I just thought I'd add a note to the last post.
As a person who was raised as a (mostly) non-denominational Christian, and is now in a liturgical Protestant tradition, the idea of observing saints' days is still somewhat new to me. But what helps me understand this tradition is remembering St. Paul's injunction to "imitate me, as I imitate Christ." In the recognized saints, the church is saying, "Look at these people because they did a good job imitating Christ."
The thing is, it's sometimes hard to answer the question "what would Jesus do?" for the simple reason that you don't happen to be a first-century Jewish male in your thirties, letting alone the fact that you aren't the Messiah! When we look at the saints, we are looking at a wide variety of people who have imitated Christ: priests, missionaries, businessmen, children, fathers, mothers, monks, nuns, even kings and queens! Some of them may be in circumstances a little bit more like your own, but if most of them aren't, having all of these extra examples gives you a better idea of what following and imitating Christ looks like.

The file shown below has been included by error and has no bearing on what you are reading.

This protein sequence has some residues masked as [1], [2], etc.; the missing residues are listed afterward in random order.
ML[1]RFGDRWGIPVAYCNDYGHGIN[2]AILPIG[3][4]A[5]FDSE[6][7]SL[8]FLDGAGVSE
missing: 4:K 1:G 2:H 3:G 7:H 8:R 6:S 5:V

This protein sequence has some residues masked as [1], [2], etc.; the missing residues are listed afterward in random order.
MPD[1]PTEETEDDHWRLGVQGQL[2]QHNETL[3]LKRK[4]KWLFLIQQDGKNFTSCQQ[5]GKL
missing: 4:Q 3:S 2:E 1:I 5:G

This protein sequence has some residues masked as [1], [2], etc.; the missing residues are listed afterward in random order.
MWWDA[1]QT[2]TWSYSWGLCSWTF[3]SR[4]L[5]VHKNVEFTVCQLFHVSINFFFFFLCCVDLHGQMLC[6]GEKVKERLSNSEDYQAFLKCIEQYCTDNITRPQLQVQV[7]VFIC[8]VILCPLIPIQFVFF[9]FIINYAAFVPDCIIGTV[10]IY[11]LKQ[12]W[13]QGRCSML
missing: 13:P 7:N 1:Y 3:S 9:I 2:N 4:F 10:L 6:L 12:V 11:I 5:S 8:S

Now, you still imitate Christ primarily; the saints can't replace him in any way, shape, or form. But they're like older brothers and sisters who've been living with your parents' rules longer than you have, and can show you the ropes. You can look at them, and be encouraged, because they have proven that it's possible to follow Christ in every era, in every country, in every situation, no matter your age, race or gender.
At least, that's what I get out of observing saints' days. :D
peace of Christ to you,